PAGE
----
DMITRY A. POLYANSKIY (Russian Federation) said that, if the “regime” that came to power in 2014, had not declared war on everything Russian and had not sent its forces to the east of the country, “we would not be discussing the Ukrainian crisis”. Noting that Russian-speaking citizens amounted to 40 per cent in 2014, he said: “Is demanding the right to speak in your own language really anything unlawful?” The 2014 coup was stage-managed by Western countries to make Ukraine “anti-Russia”, to arm it and to shift the conflict into a “hot phase”, he said, adding that the interest of the West lies in pitting two fraternal peoples against one another in the “colonial tradition” to prevent the Russian Federation’s re-emergence as a global Power and delay a new multipolar world.
“Where is Ukraine’s interest in all this?,” he inquired, noting that President Volodymyr Zelenskyy will leave behind him corruption and a rampant totalitarian dictatorship. “We continue to see Ukrainians as brothers and sisters,” he added, noting that Moscow is prepared to live in good neighbourly peace and harmony. The Russian Federation has never set itself a task to destroy Ukrainian identity and “Russify” the country, he stressed, emphasizing: “We were perfectly happy with it, the way it was.” While Ukraine was made to believe, that with Western weapons, it would be able to defeat Moscow, he said, that, if peace depended on ordinary Ukrainians, rather than on a “puppet regime in Kiev”, there would have been peace long ago. He also pointed out that now Moscow has to solve the special military operation’s tasks by demilitarizing and denazifying the Kyiv “regime” to ensure that “never again there will be a threat to our country and our citizens, stemming from Ukraine”.
PÉTER SZIJJÁRTÓ, Minister for Foreign Affairs and Trade of Hungary, said his country has paid a high price with this war, including with inflated food and energy prices and the loss of lives. There is a Hungarian community of about 150,000 living in Ukraine and some have been mobilized into that country’s armed forces and died. “This war is bad, this war is brutal,” he said, adding the international community must work to find a solution. Yet, as a neighbouring country, he said a solution will not be found on the battlefield. “It must be around the negotiating table,” he said. “Yesterday was a very late day to start discussions.” He said the United Nations could serve as a platform for the peace efforts already being carried out by many Member States.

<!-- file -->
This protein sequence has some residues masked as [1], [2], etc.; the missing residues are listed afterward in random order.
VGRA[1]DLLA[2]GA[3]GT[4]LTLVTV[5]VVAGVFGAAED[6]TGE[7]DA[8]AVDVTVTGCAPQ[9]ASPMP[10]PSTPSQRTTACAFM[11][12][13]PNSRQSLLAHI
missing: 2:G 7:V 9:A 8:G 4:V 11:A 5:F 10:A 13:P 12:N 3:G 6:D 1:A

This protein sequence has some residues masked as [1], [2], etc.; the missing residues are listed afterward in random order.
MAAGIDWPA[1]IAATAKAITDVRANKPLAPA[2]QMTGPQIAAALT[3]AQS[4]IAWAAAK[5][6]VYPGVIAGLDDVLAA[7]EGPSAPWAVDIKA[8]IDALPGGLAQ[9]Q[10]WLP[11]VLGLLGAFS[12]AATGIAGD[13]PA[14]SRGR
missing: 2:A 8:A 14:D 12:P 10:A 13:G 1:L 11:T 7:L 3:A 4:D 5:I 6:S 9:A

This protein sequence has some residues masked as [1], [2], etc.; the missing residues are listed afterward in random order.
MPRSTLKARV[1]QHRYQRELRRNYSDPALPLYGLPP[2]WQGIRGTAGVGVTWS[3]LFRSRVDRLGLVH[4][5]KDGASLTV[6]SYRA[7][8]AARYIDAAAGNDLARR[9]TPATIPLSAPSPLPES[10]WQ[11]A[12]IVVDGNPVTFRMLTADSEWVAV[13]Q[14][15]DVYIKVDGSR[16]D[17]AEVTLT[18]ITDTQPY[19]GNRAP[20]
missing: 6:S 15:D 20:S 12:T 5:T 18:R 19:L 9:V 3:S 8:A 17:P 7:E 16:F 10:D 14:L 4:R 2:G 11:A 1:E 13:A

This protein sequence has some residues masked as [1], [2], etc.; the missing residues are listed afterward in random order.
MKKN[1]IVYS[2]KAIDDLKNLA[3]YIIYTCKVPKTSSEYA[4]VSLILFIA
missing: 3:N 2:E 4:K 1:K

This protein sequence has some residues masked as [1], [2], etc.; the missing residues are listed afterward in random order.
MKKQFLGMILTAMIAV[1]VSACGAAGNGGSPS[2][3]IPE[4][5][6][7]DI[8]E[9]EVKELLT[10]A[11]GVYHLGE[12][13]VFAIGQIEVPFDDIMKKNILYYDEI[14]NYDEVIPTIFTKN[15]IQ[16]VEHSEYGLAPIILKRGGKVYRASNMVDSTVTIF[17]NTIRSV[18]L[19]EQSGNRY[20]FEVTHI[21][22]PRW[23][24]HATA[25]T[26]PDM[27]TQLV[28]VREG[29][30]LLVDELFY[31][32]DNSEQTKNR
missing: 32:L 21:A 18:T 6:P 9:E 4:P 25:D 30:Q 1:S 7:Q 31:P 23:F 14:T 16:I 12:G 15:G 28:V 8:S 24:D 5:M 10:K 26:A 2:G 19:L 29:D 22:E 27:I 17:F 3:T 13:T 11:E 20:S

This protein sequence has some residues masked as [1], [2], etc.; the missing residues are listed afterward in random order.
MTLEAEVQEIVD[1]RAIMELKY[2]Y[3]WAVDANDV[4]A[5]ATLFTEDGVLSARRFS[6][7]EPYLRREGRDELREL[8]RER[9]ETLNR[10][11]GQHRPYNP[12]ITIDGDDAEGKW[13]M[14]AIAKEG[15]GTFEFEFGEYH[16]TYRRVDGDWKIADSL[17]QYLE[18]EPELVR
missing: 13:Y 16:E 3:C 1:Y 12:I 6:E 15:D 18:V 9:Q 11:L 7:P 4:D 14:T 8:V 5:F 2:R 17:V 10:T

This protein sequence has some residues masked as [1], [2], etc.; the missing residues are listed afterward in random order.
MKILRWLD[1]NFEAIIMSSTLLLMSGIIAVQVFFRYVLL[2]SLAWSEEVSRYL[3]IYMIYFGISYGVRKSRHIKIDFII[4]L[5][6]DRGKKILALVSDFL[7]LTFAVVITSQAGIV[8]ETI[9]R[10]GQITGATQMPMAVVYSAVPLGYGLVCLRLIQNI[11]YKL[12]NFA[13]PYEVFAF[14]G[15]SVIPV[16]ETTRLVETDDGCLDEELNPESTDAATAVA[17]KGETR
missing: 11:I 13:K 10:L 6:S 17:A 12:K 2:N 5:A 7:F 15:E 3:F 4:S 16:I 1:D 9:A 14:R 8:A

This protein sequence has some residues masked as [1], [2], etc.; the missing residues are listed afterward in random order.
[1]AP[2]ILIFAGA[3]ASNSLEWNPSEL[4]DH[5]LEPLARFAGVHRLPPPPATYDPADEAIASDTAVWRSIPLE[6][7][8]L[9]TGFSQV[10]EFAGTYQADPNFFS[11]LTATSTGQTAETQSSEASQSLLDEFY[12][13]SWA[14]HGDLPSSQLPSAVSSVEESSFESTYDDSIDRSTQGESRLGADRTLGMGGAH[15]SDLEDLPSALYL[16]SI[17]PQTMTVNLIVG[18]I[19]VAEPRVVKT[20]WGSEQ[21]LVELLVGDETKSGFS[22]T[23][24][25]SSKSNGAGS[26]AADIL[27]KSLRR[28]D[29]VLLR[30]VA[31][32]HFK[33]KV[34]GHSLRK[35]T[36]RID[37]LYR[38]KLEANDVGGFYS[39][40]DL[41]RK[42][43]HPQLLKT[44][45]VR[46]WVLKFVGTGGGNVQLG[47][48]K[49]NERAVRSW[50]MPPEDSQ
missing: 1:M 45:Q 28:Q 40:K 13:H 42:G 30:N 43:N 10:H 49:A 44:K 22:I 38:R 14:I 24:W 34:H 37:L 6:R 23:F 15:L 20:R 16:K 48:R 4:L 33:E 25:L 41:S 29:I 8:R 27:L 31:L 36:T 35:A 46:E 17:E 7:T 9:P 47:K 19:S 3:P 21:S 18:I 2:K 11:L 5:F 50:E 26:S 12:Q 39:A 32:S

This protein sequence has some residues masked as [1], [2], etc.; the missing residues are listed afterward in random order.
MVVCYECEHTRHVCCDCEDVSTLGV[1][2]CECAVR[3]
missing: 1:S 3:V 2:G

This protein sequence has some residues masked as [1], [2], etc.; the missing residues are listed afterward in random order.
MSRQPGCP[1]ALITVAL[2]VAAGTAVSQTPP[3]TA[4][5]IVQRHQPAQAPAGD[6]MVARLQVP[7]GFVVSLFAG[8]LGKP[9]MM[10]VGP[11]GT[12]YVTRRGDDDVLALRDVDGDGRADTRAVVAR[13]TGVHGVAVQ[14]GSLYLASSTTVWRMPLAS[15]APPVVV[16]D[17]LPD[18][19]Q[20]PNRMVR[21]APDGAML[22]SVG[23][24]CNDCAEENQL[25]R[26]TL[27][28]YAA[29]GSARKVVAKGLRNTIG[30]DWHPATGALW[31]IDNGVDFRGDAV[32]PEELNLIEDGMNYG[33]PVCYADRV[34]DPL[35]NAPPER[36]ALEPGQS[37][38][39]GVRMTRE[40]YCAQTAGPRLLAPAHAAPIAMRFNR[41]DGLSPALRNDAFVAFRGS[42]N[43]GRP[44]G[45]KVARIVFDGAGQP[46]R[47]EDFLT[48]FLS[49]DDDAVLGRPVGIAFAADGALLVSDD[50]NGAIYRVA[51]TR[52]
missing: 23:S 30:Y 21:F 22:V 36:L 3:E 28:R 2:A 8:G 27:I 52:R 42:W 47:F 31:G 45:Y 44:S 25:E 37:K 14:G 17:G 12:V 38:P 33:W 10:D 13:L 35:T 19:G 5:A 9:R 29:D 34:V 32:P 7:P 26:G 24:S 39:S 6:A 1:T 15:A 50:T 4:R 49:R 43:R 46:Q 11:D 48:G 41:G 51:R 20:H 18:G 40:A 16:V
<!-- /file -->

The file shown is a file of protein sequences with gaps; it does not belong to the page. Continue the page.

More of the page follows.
His country has argued in favour of peace and he noted that Hungary has received 1.1 million refugees in the last 500 days. His country knows what it feels to fight against a stronger power. He regretted that the Black Sea Grain Initiative had not been extended. The absence of grain deliveries can create food shortages that can create food insecurity and greater migration of people. He said Hungary is willing to help Ukrainian grain be transported wherever it is needed, to Africa and Middle East countries, as well as Europe.
KAROLINE EDTSTADLER, Federal Minister for the European Union and Constitution at the Federal Chancellery of Austria, noted she personally witnessed the destruction and horrors of this war during a visit to Ukraine in November 2022, having taken shelter from the missiles falling on Kyiv. She called on the Russian Federation to immediately and without any condition withdraw its forces from all of Ukraine, within its internationally recognized borders. Today’s debate is a reminder that the Russian Federation has been violating the Charter of the United Nations since the illegal occupation and annexation of Crimea in 2014. Throughout occupied Ukraine, human rights violations have reached an unimaginable dimension since February 2022, with atrocities committed against the civilian population including rape, torture and extrajudicial killings.
She noted that the Independent International Commission of Inquiry on Ukraine concluded in its last report that the Russian Federation authorities have committed numerous violations of international humanitarian law and violations of international human rights law, including a wide range of war crimes. Austria recently provided €2 million to Ukraine for humanitarian demining and another €18 million in humanitarian assistance to Ukraine and neighbouring States, bringing its total support to over €152 million. The Black Sea Grain Initiative shows that even in difficult times, there is room for diplomacy, she noted, calling on the Russian Federation to reconsider its decision announced on 17 July and to enable its continuation.
PETER BALÍK, Minister for Investments and Informatization of Slovakia, associating himself with the statement to be delivered by the European Union, reiterated his country’s condemnation of the illegal annexation of Ukrainian territories. He expressed support towards President Volodymyr Zelenskyy’s 10‑point peace plan, while recalling that, as Ukraine’s neighbour, Slovakia has provided immediate assistance to Ukrainian refugees. “But, we need to think ahead,” he stressed, voicing support for the post-war reconstruction of Ukraine’s towns and infrastructure. Further, he advocated for the International Criminal Court’s activities to conduct crime investigations within its jurisdiction and condemned Moscow for spreading disinformation and promoting a false narrative. In this context, he called on the Russian Federation to cease its military activities in Ukraine and withdraw its troops and the occupation administration from Ukraine’s territory.